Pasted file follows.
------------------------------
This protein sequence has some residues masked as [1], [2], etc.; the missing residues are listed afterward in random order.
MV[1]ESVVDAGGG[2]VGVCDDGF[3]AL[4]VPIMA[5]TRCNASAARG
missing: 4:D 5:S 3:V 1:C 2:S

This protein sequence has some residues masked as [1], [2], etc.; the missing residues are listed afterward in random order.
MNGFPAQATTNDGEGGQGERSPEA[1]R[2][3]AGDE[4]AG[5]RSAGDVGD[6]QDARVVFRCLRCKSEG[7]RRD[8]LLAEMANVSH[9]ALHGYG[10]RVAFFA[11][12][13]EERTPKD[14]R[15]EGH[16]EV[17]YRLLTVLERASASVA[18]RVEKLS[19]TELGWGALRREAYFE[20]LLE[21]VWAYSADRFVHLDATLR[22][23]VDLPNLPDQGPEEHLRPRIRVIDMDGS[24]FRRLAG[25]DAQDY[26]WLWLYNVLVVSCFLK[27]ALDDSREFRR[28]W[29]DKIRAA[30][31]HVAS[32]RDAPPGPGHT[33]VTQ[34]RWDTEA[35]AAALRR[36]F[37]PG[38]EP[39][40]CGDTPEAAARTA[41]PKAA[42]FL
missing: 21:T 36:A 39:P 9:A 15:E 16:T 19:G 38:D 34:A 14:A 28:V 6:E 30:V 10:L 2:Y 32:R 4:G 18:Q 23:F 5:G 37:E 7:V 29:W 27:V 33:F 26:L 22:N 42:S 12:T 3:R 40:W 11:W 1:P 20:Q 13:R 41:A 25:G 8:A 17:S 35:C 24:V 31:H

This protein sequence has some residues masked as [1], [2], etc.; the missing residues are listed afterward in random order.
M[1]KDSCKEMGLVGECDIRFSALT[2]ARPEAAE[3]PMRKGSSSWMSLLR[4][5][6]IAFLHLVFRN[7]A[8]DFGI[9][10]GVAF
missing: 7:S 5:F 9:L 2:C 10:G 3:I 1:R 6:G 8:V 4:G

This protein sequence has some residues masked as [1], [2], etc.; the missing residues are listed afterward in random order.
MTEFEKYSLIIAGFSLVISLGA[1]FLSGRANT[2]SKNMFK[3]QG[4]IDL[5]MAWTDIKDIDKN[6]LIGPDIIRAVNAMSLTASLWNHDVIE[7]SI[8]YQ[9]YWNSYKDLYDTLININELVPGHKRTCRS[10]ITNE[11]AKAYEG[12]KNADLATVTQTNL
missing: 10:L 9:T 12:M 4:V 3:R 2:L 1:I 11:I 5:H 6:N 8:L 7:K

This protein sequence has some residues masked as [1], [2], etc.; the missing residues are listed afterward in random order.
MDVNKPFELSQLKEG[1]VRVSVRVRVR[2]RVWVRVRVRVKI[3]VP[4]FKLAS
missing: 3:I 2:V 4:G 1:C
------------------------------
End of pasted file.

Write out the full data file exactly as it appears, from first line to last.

This protein sequence has some residues masked as [1], [2], etc.; the missing residues are listed afterward in random order.
MV[1]ESVVDAGGG[2]VGVCDDGF[3]AL[4]VPIMA[5]TRCNASAARG
missing: 4:D 5:S 3:V 1:C 2:S

This protein sequence has some residues masked as [1], [2], etc.; the missing residues are listed afterward in random order.
MNGFPAQATTNDGEGGQGERSPEA[1]R[2][3]AGDE[4]AG[5]RSAGDVGD[6]QDARVVFRCLRCKSEG[7]RRD[8]LLAEMANVSH[9]ALHGYG[10]RVAFFA[11][12][13]EERTPKD[14]R[15]EGH[16]EV[17]YRLLTVLERASASVA[18]RVEKLS[19]TELGWGALRREAYFE[20]LLE[21]VWAYSADRFVHLDATLR[22][23]VDLPNLPDQGPEEHLRPRIRVIDMDGS[24]FRRLAG[25]DAQDY[26]WLWLYNVLVVSCFLK[27]ALDDSREFRR[28]W[29]DKIRAA[30][31]HVAS[32]RDAPPGPGHT[33]VTQ[34]RWDTEA[35]AAALRR[36]F[37]PG[38]EP[39][40]CGDTPEAAARTA[41]PKAA[42]FL
missing: 21:T 36:A 39:P 9:A 15:E 16:T 19:G 38:D 34:A 14:A 28:V 6:E 30:V 10:L 2:Y 32:R 4:G 18:Q 23:F 5:G 37:E 7:V 29:W 27:V 33:F 26:L 22:N 42:S 12:T 3:R 40:W 11:W 1:P 20:Q 13:R 41:A 25:G 8:A 17:S 35:C 24:V 31:H

This protein sequence has some residues masked as [1], [2], etc.; the missing residues are listed afterward in random order.
M[1]KDSCKEMGLVGECDIRFSALT[2]ARPEAAE[3]PMRKGSSSWMSLLR[4][5][6]IAFLHLVFRN[7]A[8]DFGI[9][10]GVAF
missing: 7:S 5:F 9:L 2:C 10:G 3:I 1:R 6:G 8:V 4:G

This protein sequence has some residues masked as [1], [2], etc.; the missing residues are listed afterward in random order.
MTEFEKYSLIIAGFSLVISLGA[1]FLSGRANT[2]SKNMFK[3]QG[4]IDL[5]MAWTDIKDIDKN[6]LIGPDIIRAVNAMSLTASLWNHDVIE[7]SI[8]YQ[9]YWNSYKDLYDTLININELVPGHKRTCRS[10]ITNE[11]AKAYEG[12]KNADLATVTQTNL
missing: 10:L 9:T 12:M 4:V 3:R 2:L 1:I 11:I 5:H 6:N 8:L 7:K

This protein sequence has some residues masked as [1], [2], etc.; the missing residues are listed afterward in random order.
MDVNKPFELSQLKEG[1]VRVSVRVRVR[2]RVWVRVRVRVKI[3]VP[4]FKLAS
missing: 3:I 2:V 4:G 1:C